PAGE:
You're either on the bus or off the bus. Tom Wolfe

This past Wednesday I was on the bus!  This trip I chose to leave directly from the bus terminal and not rely on the Curbside Pickup service (forever to be known as Curbside Driveby!).   My niece, Judy, who lives in Indiana was spending a week in Connecticut and had a free day to meet up in New York City. Who am I to say no???  We booked a couple tours and kept our fingers crossed for good weather.

I boarded the bus in Wilkes Barre before the sun was up and during the trip I watched the sky turn from violet to red to a beautiful blue.  By the time that oh so familiar skyline came into view, the sun was shining with the promise of a great day ahead.  The bus makes a couple of stops on the way into the city and I always marvel at the number of people who use it for their daily commute.   In addition to the commuters, there are folks like the group of four women who boarded in Scranton, heading in to take advantage of NYC restaurant week.  Then there’s the woman I shared a seat with over a decade ago who was on her way to Lackawanna County Prison in Scranton, PA to visit her incarcerated boyfriend.  Along the way she asked to borrow my compact so she could check her makeup before meeting him.  You have to look good for your man.

I met up with my beautiful niece at the lion-guarded New York Public Library on Fifth Avenue for our first tour of the day.  This is something that has long been on my bucket list and I was pumped!  We watched the Visitor’s Film before our guided tour of the three floors of this magnificent Beaux-Arts style building.  This amazing structure filled with marble, soaring arches and incredible artwork did not disappoint.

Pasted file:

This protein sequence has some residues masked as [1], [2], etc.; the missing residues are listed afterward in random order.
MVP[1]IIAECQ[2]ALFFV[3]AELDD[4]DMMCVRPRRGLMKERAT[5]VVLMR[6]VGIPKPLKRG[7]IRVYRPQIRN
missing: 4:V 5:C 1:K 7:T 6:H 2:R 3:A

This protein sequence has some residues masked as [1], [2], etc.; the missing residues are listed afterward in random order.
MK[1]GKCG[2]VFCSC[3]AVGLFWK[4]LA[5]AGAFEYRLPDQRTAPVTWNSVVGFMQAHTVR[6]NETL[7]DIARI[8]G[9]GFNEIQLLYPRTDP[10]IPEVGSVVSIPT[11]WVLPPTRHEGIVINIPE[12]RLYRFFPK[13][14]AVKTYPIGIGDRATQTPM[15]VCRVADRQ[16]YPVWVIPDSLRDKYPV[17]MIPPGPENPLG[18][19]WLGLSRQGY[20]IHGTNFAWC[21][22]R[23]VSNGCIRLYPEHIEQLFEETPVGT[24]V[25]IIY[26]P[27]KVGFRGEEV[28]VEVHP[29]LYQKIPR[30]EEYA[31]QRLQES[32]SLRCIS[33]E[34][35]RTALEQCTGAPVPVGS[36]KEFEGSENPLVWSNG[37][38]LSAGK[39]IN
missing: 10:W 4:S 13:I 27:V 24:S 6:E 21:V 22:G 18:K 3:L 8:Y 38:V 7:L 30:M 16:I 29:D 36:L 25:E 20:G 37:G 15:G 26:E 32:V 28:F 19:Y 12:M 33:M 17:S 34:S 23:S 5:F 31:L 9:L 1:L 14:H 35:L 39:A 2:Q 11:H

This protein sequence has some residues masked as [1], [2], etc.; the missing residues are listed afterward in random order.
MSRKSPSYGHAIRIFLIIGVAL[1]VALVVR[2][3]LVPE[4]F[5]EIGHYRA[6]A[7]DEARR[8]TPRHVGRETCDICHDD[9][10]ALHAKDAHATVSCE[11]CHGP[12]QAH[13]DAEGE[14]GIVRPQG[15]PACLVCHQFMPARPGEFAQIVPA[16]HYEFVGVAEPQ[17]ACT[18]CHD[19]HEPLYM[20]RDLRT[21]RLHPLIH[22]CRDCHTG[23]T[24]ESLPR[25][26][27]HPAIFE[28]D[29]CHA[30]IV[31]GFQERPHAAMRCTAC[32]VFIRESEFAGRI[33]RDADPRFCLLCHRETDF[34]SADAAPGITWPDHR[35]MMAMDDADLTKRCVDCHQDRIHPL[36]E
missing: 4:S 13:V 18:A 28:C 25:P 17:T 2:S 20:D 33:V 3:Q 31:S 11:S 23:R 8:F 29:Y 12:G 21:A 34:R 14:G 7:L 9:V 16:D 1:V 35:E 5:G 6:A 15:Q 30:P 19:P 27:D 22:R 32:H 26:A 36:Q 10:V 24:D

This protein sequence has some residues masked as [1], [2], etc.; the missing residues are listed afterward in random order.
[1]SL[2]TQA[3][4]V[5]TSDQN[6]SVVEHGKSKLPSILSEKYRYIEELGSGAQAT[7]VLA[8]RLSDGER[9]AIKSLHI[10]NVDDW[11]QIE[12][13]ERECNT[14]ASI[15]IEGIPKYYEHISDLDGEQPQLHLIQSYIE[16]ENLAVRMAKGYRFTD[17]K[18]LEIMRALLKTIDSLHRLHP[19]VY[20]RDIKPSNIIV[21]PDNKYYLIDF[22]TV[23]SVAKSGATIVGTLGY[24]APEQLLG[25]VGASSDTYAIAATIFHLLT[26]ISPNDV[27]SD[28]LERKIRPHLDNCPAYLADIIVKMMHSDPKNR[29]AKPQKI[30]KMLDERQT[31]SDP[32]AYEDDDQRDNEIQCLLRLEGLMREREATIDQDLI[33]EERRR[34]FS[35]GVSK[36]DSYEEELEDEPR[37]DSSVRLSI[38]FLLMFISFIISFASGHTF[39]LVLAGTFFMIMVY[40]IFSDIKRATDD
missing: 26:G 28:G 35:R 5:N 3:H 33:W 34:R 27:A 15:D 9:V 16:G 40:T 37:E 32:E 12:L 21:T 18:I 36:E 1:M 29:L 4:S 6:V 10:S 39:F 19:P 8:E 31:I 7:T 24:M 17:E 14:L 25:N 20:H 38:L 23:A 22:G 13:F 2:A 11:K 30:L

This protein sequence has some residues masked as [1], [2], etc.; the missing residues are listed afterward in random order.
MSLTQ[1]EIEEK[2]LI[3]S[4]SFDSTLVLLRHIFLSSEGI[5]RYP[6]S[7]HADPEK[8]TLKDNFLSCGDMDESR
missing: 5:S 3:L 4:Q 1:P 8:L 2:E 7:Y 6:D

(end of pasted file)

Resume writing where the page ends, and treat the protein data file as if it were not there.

The library took ten years to build and opened to the public in 1911. The research collections are unparalleled, including a map collection which includes over 10,000 maps of New York City alone.  Fun fact – During World War II, Allied military intelligence used their map division to research and prepare battle plans.  

After our library tour and a pass through the gift shop, we hot footed it over to the United Nations for our second tour.  Founded in 1945, the four pillars of the United Nations are:

  • Peace and Security
  • Human Rights
  • The Rule of Law
  • Development

Located on a strip of international territory on the east side of the island of Manhattan, this complex has served as the official headquarters of the United Nations since 1952.  The tour was exceptional and I felt humbled in these lofty corridors of international diplomacy and began to better appreciate the work of the UN. 

 I was not aware that in 2015 all the UN Member States adopted the Sustainable Development Goals, “a universal call to action to end poverty, protect the planet and improve the lives and prospects of everyone everywhere.”  The members hope to meet these goals by 2030.  Progress has been made, but more ambitious action is needed to deliver these goals on time.  To assist us all in helping achieve these goals, they have issued The Lazy Person’s Guide to Saving the World.

We walked the city, catching up on family news, until it was time for Judy to head back to Connecticut.  We parted ways at Fifth Avenue and 42nd Street.  She headed downtown and I walked up to Rockefeller Center for people watching and to peruse a couple of shops.  I ended my day in the city by stopping into Morrell Wine Bar overlooking Rockefeller Center for a glass of Sancerre and some delicious French fries.  Then it was back to Port Authority and back on the bus for a quiet ride home, wondering who my next travel companions might be.

C’est la vie.